We get a pretty standard release from Topps this time. Topps Opening Day is an entry level release with a lot of fun features for a very affordable price. You miss out on the guaranteed autographs and relics of the more expensive releases, but you get fun insert sets featuring the team mascots or players blowing bubbles.
That’s not to say there are no autographs. There is a limited autograph checklist, but you do find some stars. The hits are few and far between, but that’s not really what this set is about. For the price, it’s tough to beat.
This box contained:
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It took a couple of years, but it seems the yearly Donruss release is becoming a low key fan favorite. It offers a nice and fun alternative to the Topps baseball monopoly. It would be impossible to dethrone Topps, at least while there is no mlb license, but it still offers a lot of affordable features. I know some people are completely turned off by the idea of no team names and logos, but there is really so much more than that.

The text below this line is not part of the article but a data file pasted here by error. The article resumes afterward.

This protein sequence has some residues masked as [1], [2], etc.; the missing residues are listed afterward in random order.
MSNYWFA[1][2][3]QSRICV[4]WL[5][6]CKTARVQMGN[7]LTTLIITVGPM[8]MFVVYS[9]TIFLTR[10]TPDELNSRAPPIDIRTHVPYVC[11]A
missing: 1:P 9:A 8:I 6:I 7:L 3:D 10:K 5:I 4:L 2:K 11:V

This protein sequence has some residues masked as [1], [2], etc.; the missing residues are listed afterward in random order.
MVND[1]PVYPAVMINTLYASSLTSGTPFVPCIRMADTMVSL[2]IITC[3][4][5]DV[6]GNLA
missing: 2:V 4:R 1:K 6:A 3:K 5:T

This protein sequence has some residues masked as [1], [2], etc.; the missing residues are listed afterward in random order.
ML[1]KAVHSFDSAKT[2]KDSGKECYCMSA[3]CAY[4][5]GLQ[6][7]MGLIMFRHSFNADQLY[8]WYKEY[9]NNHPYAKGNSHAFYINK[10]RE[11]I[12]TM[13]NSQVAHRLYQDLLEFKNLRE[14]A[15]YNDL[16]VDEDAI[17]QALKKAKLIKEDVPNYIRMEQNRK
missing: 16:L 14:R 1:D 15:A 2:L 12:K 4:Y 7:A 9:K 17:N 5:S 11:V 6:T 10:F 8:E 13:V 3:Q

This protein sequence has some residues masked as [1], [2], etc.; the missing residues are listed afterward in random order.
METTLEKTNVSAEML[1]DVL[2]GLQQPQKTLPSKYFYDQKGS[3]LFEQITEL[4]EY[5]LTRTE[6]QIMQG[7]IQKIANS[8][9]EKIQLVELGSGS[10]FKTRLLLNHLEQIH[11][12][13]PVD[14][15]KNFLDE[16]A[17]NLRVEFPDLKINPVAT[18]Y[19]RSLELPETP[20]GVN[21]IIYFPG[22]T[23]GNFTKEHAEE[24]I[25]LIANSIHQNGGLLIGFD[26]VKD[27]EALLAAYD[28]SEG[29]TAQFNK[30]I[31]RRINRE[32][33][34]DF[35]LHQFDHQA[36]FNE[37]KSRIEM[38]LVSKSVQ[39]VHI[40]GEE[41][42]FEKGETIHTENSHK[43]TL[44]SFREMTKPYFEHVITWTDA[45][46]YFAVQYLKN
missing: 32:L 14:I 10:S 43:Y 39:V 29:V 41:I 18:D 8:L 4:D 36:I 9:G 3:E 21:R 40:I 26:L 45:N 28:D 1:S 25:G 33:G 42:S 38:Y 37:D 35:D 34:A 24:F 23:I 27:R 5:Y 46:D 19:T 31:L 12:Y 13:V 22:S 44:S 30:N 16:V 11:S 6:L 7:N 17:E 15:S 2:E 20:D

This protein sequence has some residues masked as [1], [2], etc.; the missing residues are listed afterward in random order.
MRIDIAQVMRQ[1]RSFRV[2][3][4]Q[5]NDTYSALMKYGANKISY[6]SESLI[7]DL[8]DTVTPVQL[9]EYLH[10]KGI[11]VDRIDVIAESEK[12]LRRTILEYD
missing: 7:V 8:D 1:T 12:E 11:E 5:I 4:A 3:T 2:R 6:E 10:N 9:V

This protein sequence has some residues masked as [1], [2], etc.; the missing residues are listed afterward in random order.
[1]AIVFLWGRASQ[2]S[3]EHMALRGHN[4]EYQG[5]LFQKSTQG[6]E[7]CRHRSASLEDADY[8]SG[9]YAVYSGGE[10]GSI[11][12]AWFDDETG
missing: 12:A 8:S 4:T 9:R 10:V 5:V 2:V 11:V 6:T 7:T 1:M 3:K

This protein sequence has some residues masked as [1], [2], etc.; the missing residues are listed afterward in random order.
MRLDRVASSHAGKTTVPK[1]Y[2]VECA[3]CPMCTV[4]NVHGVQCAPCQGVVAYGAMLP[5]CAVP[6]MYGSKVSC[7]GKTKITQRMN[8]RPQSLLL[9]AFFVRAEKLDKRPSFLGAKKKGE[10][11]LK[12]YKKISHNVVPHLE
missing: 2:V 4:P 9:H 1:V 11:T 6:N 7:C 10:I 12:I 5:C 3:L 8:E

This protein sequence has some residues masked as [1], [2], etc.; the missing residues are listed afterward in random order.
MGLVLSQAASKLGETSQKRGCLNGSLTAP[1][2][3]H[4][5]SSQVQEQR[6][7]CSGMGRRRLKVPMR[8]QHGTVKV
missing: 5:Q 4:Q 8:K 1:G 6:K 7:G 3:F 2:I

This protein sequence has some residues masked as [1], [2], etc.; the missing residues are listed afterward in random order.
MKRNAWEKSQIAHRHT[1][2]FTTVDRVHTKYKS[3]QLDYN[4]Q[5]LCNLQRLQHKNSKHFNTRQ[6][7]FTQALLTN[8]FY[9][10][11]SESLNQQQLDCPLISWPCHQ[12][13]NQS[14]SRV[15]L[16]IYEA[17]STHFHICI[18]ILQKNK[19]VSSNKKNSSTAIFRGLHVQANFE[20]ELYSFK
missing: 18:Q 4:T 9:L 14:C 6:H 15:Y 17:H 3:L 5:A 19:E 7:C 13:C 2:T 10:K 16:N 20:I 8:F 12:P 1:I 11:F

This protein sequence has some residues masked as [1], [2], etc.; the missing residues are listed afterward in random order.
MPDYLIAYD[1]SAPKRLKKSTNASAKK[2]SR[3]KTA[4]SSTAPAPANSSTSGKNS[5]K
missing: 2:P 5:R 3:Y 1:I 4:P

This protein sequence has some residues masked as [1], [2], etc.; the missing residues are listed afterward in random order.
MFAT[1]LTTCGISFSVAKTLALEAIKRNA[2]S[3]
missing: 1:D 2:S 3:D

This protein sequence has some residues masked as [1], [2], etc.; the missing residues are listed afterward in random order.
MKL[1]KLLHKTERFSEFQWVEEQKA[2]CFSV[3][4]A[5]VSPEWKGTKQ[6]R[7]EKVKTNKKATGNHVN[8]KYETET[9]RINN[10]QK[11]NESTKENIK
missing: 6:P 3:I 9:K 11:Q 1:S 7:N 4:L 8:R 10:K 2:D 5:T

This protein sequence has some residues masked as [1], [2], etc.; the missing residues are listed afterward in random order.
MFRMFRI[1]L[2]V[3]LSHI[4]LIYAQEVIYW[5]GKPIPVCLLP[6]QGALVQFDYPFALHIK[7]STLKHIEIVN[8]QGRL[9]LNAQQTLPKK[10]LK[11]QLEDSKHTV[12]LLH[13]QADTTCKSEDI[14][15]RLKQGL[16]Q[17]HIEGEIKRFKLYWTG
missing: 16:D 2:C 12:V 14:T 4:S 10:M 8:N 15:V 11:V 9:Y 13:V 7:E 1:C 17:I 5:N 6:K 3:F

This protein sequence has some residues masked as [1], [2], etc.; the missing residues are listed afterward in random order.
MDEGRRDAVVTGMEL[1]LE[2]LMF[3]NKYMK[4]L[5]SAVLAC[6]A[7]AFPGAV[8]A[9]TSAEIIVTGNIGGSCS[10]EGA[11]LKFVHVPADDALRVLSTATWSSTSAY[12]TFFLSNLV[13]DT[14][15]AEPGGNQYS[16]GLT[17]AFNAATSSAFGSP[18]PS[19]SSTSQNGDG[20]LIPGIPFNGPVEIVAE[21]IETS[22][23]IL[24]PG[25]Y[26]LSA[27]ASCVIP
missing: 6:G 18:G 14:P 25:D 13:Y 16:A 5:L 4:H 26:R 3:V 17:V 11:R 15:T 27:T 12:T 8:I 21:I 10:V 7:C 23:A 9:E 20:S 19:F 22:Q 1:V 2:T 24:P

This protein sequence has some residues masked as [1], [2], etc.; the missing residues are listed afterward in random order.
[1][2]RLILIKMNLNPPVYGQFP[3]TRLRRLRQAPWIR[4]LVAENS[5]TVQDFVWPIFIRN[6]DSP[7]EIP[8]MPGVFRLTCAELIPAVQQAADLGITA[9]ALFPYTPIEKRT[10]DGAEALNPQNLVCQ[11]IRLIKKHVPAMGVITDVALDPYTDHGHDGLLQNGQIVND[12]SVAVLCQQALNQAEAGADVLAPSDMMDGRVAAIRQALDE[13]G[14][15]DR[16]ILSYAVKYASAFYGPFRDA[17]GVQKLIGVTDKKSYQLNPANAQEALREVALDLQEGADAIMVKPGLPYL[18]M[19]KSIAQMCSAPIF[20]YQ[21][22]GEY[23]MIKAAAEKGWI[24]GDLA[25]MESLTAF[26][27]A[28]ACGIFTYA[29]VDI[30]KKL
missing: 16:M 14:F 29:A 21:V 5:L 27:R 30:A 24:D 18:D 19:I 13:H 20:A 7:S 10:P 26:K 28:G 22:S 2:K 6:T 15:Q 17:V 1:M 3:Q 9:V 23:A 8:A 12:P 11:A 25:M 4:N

Once again, Donruss offers a mix of current players along side recent stars from the 80s and 90s. They also take advantage of the lack of MLB license. What other set do you see featuring Pete Rose? You can even find special San Diego Chicken memorabilia cards!
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The 2016 Topps Heritage release features the 1967 Topps design, with many throwbacks to that era. The set has never really been about hits, though it does advertise one autograph or relic per box. Instead it focuses much more on the base cards, with a few hidden short print variations.
There are no real surprises here, but that might be what makes it popular. The set always delivers on what it is meant to be, and this year is no exception. Once again, a hobby box contains 24 packs of 9 cards. A full base set is 425 plus an additional 75 SPs.
This box contained:
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